|This self-perpetuating conspiracy of apparent plutocrats must stop: Prof. Wijesinha to NGOs|
|Friday, 13 March 2009|
Response of Prof. Rajiva Wijesinha, Secretary to the Ministry of Disaster Management and Human Rights, to comments by non-Governmental Organizations in the Interactive Dialogue on Item 3 in the Agenda of the UN Human Rights Council
“Sri Lanka is grateful to the Asian Legal Resource Centre for giving it the opportunity to clarify a misconception about our engagement with the Working Group on Disappearances. A loose reading of his printed text by the ALRC Spokesman gave the impression that we were ignoring over 5000 cases of disappearances. In fact, as ALRC knows well, and as the graphics of the Working Group make clear, the vast majority of these cases related to the period 1989 and 1990.
Sri Lanka managed to clarify about half the cases reported for that period just before the introduction of the Ceasefire Agreement, through the sterling work of REPIA, the authority set up for rehabilitation purposes. Unfortunately, the government that signed the Ceasefire Agreement abolished REPIA, for reasons which ALRC may be familiar with, and the programme that had been set up for this purpose then broke down. This government has, with the support of the Office of the High Commissioner, developed a mechanism to go into the backlog, and we hope to deal with most of those cases in the next few months.
More vital for our ongoing commitment to Human Rights are the recent cases, and in this regard it was unfortunate that our reports on the 32 urgent cases sent to us in the first few months of last year, though prepared in early September, did not reach the Working Group until December. Though the Report seems to have been finalized after the meeting of the Working Group in November, we once again request the Working Group to report at least in an Appendix that we did reply last year, while accepting fully that it was our fault that the report reached the Working Group three months later than it should have.
Furthermore, while ALRC talks of 212 cases reported to the Working Group in 2008, the non-urgent cases were reported to us only this year, and we have already obtained police reports on these cases. Let me add that the police official dedicated by the Inspector General to work with us was transferred, and his replacement does not find it so easy to function in English. My own Ministry also has few officials able to work in English, let alone translate reports into that language. These are real problems Mr President, and well funded NGOs that sweep up the brightest and best of our youngsters should not confuse inadequacies with intransigence. That being said, Mr President, we will try to get the most recent report expeditiously to Geneva, while hoping that the Office of the High Commissioner will enable us to match NGO salaries and obtain more assistance to keep these NGOs satisfied, in the wonderful concentration of resources on answering their criticisms that the new NGO industry demands.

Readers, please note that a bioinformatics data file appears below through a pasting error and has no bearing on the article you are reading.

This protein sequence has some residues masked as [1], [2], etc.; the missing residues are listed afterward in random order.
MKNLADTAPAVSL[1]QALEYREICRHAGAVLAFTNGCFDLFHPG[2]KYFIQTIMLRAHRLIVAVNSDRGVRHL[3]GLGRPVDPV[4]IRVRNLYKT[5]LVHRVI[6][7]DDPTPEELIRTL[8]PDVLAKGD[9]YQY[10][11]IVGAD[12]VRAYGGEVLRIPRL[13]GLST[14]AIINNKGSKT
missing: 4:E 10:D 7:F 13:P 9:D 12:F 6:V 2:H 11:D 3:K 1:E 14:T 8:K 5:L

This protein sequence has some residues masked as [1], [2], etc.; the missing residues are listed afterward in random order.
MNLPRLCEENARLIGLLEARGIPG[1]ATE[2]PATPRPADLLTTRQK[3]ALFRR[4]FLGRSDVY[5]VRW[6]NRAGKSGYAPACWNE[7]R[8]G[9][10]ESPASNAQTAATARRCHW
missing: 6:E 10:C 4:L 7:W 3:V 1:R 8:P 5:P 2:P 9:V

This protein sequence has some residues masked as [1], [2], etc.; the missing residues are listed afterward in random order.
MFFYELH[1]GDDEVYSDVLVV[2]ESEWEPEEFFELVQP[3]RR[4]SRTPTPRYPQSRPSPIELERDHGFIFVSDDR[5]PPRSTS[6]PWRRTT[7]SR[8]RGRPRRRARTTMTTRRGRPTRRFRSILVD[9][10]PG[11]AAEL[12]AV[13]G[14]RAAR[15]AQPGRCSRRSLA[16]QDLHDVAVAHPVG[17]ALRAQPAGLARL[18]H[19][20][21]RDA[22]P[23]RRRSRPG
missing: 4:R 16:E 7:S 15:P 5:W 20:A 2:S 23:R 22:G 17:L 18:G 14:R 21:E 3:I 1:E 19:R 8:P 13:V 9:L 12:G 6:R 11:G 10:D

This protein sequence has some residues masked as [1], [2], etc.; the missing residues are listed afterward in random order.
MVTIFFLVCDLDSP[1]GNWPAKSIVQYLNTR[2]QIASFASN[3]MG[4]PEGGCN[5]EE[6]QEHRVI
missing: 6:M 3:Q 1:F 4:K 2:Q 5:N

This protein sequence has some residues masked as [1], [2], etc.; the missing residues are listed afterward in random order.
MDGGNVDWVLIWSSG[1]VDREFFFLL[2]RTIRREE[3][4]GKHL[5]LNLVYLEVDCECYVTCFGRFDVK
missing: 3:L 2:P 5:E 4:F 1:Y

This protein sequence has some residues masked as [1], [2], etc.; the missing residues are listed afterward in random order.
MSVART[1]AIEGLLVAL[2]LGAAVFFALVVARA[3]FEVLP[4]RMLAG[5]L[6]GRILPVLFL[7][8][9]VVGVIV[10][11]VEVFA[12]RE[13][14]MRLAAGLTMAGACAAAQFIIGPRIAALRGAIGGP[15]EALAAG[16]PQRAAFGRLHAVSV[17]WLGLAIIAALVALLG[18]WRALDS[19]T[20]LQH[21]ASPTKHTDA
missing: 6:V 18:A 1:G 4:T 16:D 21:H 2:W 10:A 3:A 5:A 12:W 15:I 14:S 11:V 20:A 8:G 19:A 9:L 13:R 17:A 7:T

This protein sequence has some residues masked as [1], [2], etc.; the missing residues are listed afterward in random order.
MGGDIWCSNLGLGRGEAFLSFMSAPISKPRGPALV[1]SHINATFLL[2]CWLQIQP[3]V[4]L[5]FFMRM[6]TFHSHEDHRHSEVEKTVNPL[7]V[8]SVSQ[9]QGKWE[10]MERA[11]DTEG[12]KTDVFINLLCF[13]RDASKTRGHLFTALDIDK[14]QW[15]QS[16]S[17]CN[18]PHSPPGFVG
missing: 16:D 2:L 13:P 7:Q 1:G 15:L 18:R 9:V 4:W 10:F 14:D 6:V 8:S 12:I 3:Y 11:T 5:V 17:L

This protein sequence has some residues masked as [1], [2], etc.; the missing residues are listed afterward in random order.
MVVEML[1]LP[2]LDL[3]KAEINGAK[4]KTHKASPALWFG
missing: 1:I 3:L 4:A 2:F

Finally Mr President, whilst we appreciate your rebuke to the International Federation of Journalists and its associates for talking about their own little obsessions instead of addressing the issues with which this Assembly should be concerned, I would like to take this opportunity to express our anger at the belittling of serious issues that their approach encourages.
They killing of the editor Lasantha Wickramatunga in January this year was an appalling act and it needs to be addressed, but it is an insult to Mr. Wickramatunga to link it with the topics under discussion. Secondly, while IFG trots out statistics with the reporting period changed each time, it must learn to distinguish between more recent difficulties and the excesses of 2006, which we have explained elsewhere, while also explaining how we managed to get that situation under control once strong LTTE influence had been eliminated from much of the country. The spate of LTTE propelled disappearances during the Ceasefire Agreement period, of Tamils from groups that had accepted democracy but continued critical of the terrorism of the LTTE, disappearances which could not be reported to Geneva because non-State actors do not fall within the mandate of the Working Group, led to a reaction which we have made clear was unacceptable, and this has now stopped. Like Human Rights Watch, which with unlimited resources produced a glossy book of Sri Lankan disappearances in early 2008, only three of which related to 2007, IFJ too must stop trotting out age old figures that take attention away from the few real problems we now face.
This self-perpetuating conspiracy of apparent plutocrats must stop, Mr President, and I hope you will ensure that we can go back to constructive dialogue instead of the finger-pointing that we sadly need to respond to, before it is broadcast indiscriminately by terrorist forces, which have only these particular cluster bombs now in their active arsenal.”
|Last Updated ( Friday, 13 March 2009 )|
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